I look at festival line-ups and there is very little in the way of surprise or the eclectic. Maybe there is the problem with festivals being run by men who book men. There is a lack of protest from a lot of festival goers which, to be fair, is their choice, but I worry whether many festivals will adopt a fifty-fifty gender balance by — forty-five festivals pledged to have a fifty-fifty split by but, as we are two years off, I wonder whether they can realistically achieve that.
Just like award line-ups and a lack of female inclusion, artists need to speak up and use their platform to call out those who continue to deny women slots at festivals. A lot of the protest and awareness is coming from women in music and the media: men need to do more and not just let things remain as they are.
There are articles that claim that, if we ask for gender balance, that means quotas are being filled. There is no denying things are better now than they were in the past regarding gender, but my argument is that quotas are not being filled. There are plenty of female artists who deserve festival shots, and it is not a case of throwing them a treat or making them feel included! Those who warn against quota-filling feel that women would feel patronised or though they are being booked to create equality, rather than reflect their talent.
I can never understand this argument, as it implies there are not enough women out there now to make gender parity a reality at festivals. Glastonbury will achieve it this year; Primavera Sound can do it easily, so what do they have to say to that?!
I agree there are festivals that deal with particular genres where there are so many more men than women in that field — Electronic and Rap are examples. Whilst it may be harder to get a fifty-fifty balance there quickly, these festivals are still excluding women who are more than worthy, thus exacerbating the problem of inclusion and gender imbalance in these genres.
This Is Tomorrow have announced their line-up, and several other festivals will do the same before the spring — The Great Escape have laid out their stable, and it looks pretty good! Against all those who claim a fifty-fifty split at festivals represents society being too P. Many hoped we would see great progress than we have so far but, sadly, festival organisers are just not…. Like all great bands, they are hard to pin down or define.
Glossii have been compared with Wolf Alice but, when you listen to their music, they are very much on their own plain. In terms of biography, here is some information from Camden Rocks Festival :. I wonder what the band have planned for It is obvious there is momentum behind them and, as you can hear from the songs incorporated into this feature, they create a sound that is hard to forget — and it is original, despite comparisons to other acts.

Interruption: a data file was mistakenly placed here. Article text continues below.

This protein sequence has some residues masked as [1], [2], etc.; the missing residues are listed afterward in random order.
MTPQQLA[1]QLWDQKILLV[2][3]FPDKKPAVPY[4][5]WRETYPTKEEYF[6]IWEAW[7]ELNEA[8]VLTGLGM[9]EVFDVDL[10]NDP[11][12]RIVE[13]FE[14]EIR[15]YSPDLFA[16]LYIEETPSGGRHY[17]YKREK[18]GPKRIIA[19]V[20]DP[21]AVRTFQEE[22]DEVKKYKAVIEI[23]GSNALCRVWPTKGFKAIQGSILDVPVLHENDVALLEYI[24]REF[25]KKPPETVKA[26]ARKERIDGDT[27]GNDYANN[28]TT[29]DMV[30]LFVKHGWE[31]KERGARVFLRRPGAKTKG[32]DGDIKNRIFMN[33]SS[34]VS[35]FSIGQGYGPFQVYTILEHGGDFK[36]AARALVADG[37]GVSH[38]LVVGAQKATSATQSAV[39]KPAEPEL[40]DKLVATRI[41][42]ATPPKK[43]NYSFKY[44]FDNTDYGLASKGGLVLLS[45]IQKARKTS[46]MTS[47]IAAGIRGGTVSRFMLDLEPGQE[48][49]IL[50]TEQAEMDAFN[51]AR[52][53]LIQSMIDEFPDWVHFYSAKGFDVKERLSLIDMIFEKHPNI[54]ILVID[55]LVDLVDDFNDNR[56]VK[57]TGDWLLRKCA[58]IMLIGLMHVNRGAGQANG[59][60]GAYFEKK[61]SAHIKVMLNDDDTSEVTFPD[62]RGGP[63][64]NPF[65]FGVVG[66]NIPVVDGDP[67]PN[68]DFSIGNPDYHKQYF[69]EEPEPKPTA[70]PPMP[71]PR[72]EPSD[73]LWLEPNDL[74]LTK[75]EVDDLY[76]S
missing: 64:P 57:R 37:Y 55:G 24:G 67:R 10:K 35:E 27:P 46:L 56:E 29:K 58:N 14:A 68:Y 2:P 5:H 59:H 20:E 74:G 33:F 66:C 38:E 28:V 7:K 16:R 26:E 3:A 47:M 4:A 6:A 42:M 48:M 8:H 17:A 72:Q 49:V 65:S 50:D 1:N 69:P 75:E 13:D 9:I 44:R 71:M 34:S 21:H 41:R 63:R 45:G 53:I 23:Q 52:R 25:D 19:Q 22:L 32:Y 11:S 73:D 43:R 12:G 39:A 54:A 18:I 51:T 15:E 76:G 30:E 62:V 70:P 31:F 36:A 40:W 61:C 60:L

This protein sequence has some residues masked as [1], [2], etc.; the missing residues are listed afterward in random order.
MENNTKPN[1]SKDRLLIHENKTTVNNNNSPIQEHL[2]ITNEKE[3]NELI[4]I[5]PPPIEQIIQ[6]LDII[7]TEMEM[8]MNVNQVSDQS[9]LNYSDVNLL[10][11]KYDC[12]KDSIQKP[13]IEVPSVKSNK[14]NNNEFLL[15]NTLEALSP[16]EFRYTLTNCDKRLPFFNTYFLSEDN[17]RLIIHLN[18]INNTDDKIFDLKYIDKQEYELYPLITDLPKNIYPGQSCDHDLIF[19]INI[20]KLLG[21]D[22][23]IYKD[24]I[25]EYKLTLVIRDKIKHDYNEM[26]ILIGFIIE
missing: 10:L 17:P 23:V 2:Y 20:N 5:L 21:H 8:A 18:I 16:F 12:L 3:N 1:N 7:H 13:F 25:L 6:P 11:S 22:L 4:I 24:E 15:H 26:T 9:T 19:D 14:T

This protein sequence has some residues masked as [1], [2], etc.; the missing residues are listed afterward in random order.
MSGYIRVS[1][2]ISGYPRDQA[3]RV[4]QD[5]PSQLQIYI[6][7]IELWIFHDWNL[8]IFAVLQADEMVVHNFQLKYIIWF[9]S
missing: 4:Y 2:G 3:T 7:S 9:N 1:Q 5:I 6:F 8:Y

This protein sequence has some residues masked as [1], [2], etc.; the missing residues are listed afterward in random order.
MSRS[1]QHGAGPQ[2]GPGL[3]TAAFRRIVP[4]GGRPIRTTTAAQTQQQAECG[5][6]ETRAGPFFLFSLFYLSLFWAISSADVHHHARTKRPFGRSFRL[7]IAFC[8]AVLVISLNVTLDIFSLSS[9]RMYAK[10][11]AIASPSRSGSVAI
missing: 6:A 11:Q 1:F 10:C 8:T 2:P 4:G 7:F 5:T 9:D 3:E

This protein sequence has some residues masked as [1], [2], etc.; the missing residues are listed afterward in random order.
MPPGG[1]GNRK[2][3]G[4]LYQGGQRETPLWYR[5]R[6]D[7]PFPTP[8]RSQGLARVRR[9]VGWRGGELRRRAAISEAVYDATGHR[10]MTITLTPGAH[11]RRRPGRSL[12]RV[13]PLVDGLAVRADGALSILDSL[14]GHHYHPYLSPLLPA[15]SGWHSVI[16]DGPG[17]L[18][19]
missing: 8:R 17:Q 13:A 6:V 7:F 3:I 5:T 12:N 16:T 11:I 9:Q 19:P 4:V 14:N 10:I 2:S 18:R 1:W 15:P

There is something really down to Earth and relatable about Glossii; a band you could hang down the pub with and chill. There are not a lot of interviews and features out there about them but, when looking online, I did find a feature from NME from August:. We like to take the piss out of how people love the monarchy so much.
Look in any magazine: The Queen does this, the queen does that. Charlie and guitarist Lewis Smith originally formed the band as an excuse to get glammed up. Accidentally, their playful project turned into the real deal after a succession of increasingly bigger slots evolved into a kind of unofficial residency at The Boileroom in Guildford. I think it is harder now to make an impression than ever; artists have to hustle and work all hours.
Whilst I have seen many artists who were tipped a couple of years ago fade away, I think Glossii can build a big fanbase and play huge venues.
The desire for an album is there as, inevitably, when an artists shows glimmers of promise and brilliance, there is that pressure. I will wrap things up but, on the subject of features and interviews, I want to source from one more.
Glossii spoke with Get in Her Ears last year and, in addition to talking about their formation, they also talked about the industry now and how it is set up for band:. Can you tell us a bit about the band? How did you initially all get together and start creating music? We all used to play in different bands on a Saturday music club. Our bassist Charlie Face-timed Lewis asking to be in a band where they would go on stage in drag. It developed into the androgynous style we have today.
We each all have different influences, and that is what creates our sound. The music industry is hard for new bands to understand and it does take a huge amount of determination and perseverance to get noticed. Things are hotting up in the Glossii camp and, with the year ahead of them, many people are looking their way.
It is quite right they are being tipped for success, so make sure you connect with them on social media and check out their music. The South London are primed to…. For one, this masterful album turns twenty on 2nd October. It is hard to believe that Kid A is almost twenty; it still sounds ahead of its time, and I swear I first heard it only a few years ago! It must have taken a biblical effort, but the band have put together all their music and information onto a website.
The Radiohead Public Library has been launched. Here is what Pitchfork reported last week:. Today January 20 , the band has launched the comprehensive archive of all things Radiohead in a corrective to the disorder of the online space. The archive groups the miscellanea by era, with thumbnails linking to ad-free videos and galleries. I have not dipped in yet, but I am going to set aside some serious time to investigate this great archive.
Yet another reason why I want to put Kid A under the spotlight is, back in , there were some harsh and mediocre reviews aimed the way of this album. It seems baffling now, but maybe critics were reacting to the shift from the more accessible OK Computer of — such a left-turn and reinvention displeased some who wanted a more conventional Rock album.